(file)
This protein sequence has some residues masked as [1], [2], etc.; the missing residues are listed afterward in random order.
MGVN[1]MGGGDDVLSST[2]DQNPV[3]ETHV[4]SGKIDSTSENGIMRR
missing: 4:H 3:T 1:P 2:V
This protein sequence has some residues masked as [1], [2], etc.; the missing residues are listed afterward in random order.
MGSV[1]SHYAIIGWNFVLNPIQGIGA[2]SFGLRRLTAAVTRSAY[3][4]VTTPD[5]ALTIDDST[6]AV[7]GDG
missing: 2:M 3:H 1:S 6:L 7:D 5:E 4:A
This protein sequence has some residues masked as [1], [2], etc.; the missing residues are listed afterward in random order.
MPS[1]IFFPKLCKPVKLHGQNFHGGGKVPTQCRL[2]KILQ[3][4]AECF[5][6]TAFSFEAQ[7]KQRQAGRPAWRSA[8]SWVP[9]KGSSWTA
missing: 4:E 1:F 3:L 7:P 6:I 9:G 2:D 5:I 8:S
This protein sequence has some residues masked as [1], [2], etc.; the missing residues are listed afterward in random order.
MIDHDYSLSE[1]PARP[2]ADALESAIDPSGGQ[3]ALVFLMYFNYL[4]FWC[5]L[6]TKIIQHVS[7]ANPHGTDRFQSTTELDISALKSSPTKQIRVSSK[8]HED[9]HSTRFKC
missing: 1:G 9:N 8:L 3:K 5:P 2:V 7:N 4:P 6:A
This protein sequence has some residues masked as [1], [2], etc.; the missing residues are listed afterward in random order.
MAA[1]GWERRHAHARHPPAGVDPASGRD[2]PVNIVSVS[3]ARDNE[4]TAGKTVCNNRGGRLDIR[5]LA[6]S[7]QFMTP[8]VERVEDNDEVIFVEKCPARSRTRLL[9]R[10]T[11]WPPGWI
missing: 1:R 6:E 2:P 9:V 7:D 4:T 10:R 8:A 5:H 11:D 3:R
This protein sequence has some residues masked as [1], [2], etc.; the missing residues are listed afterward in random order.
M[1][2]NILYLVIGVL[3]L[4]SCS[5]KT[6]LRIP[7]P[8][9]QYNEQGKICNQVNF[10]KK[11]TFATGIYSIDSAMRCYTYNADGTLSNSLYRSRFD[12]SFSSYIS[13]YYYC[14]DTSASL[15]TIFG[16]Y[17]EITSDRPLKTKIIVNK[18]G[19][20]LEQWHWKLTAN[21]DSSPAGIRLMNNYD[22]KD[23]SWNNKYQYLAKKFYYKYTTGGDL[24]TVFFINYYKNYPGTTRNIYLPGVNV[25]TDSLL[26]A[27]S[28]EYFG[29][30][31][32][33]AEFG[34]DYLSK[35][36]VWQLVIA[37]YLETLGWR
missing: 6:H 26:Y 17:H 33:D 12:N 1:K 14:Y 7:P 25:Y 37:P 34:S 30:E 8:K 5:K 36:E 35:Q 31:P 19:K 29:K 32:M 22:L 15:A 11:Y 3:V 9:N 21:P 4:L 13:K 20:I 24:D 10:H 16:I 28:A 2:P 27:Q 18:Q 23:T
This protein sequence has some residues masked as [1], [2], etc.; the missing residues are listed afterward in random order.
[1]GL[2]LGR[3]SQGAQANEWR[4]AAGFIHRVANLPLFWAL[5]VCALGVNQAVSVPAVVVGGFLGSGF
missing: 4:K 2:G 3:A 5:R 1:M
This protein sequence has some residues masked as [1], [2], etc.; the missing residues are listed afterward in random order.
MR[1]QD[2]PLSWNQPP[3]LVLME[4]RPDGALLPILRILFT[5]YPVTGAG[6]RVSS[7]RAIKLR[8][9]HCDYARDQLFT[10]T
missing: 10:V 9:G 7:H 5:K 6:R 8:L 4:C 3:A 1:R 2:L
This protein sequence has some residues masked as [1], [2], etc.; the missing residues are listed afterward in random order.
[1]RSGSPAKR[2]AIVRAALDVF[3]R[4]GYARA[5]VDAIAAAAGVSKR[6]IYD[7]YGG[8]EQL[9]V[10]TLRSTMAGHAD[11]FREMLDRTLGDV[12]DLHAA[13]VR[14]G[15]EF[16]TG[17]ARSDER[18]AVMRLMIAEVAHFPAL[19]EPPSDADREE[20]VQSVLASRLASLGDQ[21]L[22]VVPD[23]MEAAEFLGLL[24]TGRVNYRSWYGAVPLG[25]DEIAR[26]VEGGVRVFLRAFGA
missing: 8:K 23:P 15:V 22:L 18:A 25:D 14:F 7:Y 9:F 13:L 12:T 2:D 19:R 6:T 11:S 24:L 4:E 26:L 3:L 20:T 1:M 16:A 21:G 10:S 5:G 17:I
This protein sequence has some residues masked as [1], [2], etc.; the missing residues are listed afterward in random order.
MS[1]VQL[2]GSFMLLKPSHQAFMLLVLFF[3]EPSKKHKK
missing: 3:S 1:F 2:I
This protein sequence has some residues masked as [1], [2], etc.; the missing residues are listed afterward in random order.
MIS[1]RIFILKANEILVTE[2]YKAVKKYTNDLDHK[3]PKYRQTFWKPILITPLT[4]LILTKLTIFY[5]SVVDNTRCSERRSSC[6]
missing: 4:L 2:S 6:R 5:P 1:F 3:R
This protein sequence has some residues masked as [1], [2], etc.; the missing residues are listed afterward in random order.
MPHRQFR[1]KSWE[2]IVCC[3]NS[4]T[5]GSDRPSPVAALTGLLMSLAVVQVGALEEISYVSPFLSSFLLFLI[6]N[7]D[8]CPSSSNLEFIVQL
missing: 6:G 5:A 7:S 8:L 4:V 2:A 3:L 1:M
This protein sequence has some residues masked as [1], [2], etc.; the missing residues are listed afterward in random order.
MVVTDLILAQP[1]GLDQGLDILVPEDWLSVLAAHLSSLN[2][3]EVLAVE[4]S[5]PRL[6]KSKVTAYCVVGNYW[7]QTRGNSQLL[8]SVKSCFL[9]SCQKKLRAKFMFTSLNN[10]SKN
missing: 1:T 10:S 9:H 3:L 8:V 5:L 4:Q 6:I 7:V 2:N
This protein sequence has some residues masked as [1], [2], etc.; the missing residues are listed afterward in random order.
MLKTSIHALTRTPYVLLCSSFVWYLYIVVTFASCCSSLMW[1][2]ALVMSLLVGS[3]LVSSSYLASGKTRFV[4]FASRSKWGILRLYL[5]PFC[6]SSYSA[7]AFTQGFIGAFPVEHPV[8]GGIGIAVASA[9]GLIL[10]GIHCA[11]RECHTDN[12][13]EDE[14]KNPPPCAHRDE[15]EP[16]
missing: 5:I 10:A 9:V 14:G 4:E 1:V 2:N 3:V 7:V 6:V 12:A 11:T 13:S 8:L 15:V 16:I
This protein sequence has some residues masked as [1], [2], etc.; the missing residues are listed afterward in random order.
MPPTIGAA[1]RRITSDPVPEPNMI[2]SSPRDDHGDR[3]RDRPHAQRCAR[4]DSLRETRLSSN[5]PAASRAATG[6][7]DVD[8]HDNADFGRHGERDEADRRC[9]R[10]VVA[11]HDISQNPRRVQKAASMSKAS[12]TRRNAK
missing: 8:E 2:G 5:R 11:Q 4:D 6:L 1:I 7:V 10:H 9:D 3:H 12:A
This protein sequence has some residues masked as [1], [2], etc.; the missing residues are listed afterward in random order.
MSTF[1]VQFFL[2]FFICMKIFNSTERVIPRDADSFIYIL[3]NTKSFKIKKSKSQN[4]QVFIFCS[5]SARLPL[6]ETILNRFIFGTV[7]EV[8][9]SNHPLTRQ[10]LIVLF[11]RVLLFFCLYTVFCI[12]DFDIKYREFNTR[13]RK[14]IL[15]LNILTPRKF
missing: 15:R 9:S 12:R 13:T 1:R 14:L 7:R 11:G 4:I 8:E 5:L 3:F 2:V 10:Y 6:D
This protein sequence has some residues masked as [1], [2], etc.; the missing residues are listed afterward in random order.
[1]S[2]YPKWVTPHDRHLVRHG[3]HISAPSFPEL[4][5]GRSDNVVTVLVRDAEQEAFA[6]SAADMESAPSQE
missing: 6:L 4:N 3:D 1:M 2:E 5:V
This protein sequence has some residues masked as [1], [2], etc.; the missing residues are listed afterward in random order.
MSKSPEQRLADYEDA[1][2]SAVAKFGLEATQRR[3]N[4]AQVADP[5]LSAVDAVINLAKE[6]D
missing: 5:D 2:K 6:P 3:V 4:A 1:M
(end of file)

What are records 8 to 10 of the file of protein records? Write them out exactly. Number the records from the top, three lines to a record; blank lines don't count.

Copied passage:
This protein sequence has some residues masked as [1], [2], etc.; the missing residues are listed afterward in random order.
MR[1]QD[2]PLSWNQPP[3]LVLME[4]RPDGALLPILRILFT[5]YPVTGAG[6]RVSS[7]RAIKLR[8][9]HCDYARDQLFT[10]T
missing: 10:V 9:G 7:H 5:K 6:R 8:L 4:C 3:A 1:R 2:L
This protein sequence has some residues masked as [1], [2], etc.; the missing residues are listed afterward in random order.
[1]RSGSPAKR[2]AIVRAALDVF[3]R[4]GYARA[5]VDAIAAAAGVSKR[6]IYD[7]YGG[8]EQL[9]V[10]TLRSTMAGHAD[11]FREMLDRTLGDV[12]DLHAA[13]VR[14]G[15]EF[16]TG[17]ARSDER[18]AVMRLMIAEVAHFPAL[19]EPPSDADREE[20]VQSVLASRLASLGDQ[21]L[22]VVPD[23]MEAAEFLGLL[24]TGRVNYRSWYGAVPLG[25]DEIAR[26]VEGGVRVFLRAFGA
missing: 8:K 23:P 15:V 22:L 18:A 25:D 14:F 7:Y 9:F 13:L 12:T 2:D 19:R 6:T 11:S 24:L 4:E 26:L 3:L 20:T 1:M 16:A 21:G 10:S 5:G 17:I
This protein sequence has some residues masked as [1], [2], etc.; the missing residues are listed afterward in random order.
MS[1]VQL[2]GSFMLLKPSHQAFMLLVLFF[3]EPSKKHKK
missing: 3:S 1:F 2:I